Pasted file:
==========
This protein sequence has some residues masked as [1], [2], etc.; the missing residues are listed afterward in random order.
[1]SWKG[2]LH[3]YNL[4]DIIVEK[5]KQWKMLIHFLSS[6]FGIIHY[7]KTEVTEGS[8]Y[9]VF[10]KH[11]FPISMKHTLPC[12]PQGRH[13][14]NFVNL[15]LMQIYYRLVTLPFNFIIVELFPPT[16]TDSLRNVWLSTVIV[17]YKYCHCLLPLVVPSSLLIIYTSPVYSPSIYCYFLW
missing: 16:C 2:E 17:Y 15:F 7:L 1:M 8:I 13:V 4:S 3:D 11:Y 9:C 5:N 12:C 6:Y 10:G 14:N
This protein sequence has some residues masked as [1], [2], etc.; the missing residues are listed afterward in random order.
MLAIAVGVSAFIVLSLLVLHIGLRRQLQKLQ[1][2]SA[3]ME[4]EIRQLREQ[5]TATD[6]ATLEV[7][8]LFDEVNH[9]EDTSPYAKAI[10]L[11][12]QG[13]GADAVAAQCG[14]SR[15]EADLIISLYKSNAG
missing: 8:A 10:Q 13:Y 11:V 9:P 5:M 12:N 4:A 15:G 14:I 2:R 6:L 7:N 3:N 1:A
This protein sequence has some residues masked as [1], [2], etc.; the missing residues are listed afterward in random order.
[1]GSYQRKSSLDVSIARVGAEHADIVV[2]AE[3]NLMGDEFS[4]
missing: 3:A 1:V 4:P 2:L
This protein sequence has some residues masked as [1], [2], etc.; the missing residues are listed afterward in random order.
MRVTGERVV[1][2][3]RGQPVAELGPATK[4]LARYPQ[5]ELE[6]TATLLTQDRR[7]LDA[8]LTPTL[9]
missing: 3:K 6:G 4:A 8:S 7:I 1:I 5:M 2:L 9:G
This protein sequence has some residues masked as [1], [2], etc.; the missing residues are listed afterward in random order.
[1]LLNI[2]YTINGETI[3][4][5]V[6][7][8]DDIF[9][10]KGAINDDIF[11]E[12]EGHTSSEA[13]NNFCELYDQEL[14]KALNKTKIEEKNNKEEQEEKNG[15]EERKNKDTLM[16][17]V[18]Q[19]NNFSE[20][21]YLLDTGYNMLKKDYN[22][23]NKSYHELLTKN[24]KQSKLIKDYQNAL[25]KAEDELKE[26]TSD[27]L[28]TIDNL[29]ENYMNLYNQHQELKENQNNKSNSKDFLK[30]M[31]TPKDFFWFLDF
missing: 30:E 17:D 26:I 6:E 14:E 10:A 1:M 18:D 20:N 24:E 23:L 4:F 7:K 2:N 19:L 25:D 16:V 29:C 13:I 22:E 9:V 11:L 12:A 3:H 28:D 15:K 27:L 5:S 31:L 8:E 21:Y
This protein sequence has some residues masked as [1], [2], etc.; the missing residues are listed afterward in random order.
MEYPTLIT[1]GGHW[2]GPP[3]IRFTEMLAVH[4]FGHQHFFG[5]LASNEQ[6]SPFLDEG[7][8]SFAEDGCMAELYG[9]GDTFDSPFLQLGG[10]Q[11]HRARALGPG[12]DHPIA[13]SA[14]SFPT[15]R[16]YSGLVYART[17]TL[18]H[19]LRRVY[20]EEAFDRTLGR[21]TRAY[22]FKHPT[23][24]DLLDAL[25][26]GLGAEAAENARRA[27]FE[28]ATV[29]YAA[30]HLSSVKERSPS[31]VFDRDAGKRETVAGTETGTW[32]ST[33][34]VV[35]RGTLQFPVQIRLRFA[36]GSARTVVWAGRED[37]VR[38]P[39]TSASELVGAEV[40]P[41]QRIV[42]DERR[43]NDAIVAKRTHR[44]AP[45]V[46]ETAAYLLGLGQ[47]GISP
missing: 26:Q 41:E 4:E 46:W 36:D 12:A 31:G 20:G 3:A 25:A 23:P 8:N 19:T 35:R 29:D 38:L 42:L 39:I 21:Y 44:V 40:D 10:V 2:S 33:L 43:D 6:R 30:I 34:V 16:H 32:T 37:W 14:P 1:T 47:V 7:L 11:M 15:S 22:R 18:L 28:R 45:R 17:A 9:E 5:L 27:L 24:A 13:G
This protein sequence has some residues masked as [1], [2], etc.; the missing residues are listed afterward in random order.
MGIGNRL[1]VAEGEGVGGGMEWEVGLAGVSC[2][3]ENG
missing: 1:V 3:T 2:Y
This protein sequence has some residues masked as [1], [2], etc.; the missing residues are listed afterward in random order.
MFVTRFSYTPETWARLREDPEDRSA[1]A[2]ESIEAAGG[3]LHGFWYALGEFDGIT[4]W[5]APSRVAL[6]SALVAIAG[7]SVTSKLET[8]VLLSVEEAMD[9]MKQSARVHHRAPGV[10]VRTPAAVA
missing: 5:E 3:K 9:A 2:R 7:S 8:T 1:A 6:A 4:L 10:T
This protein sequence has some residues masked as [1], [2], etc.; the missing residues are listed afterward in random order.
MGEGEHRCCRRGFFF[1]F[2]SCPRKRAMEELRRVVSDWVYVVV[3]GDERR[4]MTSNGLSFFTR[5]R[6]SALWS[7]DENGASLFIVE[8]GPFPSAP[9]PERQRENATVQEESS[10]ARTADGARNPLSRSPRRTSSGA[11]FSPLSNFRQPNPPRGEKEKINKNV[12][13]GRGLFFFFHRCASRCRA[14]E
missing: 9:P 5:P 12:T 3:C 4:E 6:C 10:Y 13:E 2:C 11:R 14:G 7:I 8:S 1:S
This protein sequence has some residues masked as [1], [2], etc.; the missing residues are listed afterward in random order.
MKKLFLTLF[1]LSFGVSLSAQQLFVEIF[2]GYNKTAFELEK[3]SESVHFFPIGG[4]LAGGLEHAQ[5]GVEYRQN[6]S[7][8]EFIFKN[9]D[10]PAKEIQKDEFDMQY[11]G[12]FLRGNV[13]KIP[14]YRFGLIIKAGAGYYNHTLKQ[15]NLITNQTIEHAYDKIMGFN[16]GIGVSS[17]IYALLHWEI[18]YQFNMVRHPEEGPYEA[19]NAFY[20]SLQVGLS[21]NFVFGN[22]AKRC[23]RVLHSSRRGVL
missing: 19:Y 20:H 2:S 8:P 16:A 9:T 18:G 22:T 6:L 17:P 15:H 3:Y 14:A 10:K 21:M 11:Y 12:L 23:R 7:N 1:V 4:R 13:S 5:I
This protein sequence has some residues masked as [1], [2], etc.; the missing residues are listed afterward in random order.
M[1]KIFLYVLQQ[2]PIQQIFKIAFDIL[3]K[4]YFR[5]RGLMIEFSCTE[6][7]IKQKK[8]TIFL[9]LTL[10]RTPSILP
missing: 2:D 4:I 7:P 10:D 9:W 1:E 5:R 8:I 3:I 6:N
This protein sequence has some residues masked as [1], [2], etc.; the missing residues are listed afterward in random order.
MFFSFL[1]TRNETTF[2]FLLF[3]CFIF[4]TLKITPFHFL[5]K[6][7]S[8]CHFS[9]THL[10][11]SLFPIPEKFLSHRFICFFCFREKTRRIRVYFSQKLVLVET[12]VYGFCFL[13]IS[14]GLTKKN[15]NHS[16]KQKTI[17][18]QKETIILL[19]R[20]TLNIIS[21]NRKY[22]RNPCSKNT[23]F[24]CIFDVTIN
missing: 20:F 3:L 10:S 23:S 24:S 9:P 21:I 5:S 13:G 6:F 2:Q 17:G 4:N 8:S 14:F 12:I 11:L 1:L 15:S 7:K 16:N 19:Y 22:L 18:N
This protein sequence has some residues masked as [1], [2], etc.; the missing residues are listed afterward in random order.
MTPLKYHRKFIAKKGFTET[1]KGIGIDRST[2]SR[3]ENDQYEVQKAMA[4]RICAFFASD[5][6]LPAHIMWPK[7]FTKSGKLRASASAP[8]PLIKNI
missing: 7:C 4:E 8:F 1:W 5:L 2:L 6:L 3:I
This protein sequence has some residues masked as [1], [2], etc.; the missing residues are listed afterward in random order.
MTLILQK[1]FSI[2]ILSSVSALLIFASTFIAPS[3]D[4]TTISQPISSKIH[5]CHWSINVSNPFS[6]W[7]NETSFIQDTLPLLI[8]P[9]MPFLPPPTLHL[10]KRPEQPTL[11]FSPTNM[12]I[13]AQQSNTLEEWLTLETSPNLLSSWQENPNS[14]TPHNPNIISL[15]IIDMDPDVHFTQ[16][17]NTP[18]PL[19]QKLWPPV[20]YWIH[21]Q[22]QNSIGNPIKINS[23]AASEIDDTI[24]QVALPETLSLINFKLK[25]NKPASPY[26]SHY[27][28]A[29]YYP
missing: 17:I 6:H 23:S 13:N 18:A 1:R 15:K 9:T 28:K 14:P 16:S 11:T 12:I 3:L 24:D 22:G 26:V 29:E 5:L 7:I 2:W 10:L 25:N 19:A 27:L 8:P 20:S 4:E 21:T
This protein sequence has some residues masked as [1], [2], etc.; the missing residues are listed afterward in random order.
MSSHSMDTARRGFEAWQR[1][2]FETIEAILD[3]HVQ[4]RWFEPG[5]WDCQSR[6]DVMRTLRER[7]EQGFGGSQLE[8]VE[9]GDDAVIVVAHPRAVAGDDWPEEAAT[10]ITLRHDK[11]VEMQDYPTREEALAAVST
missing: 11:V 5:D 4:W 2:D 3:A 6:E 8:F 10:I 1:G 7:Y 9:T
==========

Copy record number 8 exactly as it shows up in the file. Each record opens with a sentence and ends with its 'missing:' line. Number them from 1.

This protein sequence has some residues masked as [1], [2], etc.; the missing residues are listed afterward in random order.
MFVTRFSYTPETWARLREDPEDRSA[1]A[2]ESIEAAGG[3]LHGFWYALGEFDGIT[4]W[5]APSRVAL[6]SALVAIAG[7]SVTSKLET[8]VLLSVEEAMD[9]MKQSARVHHRAPGV[10]VRTPAAVA
missing: 5:E 3:K 9:A 2:R 7:S 8:T 1:A 6:A 4:L 10:T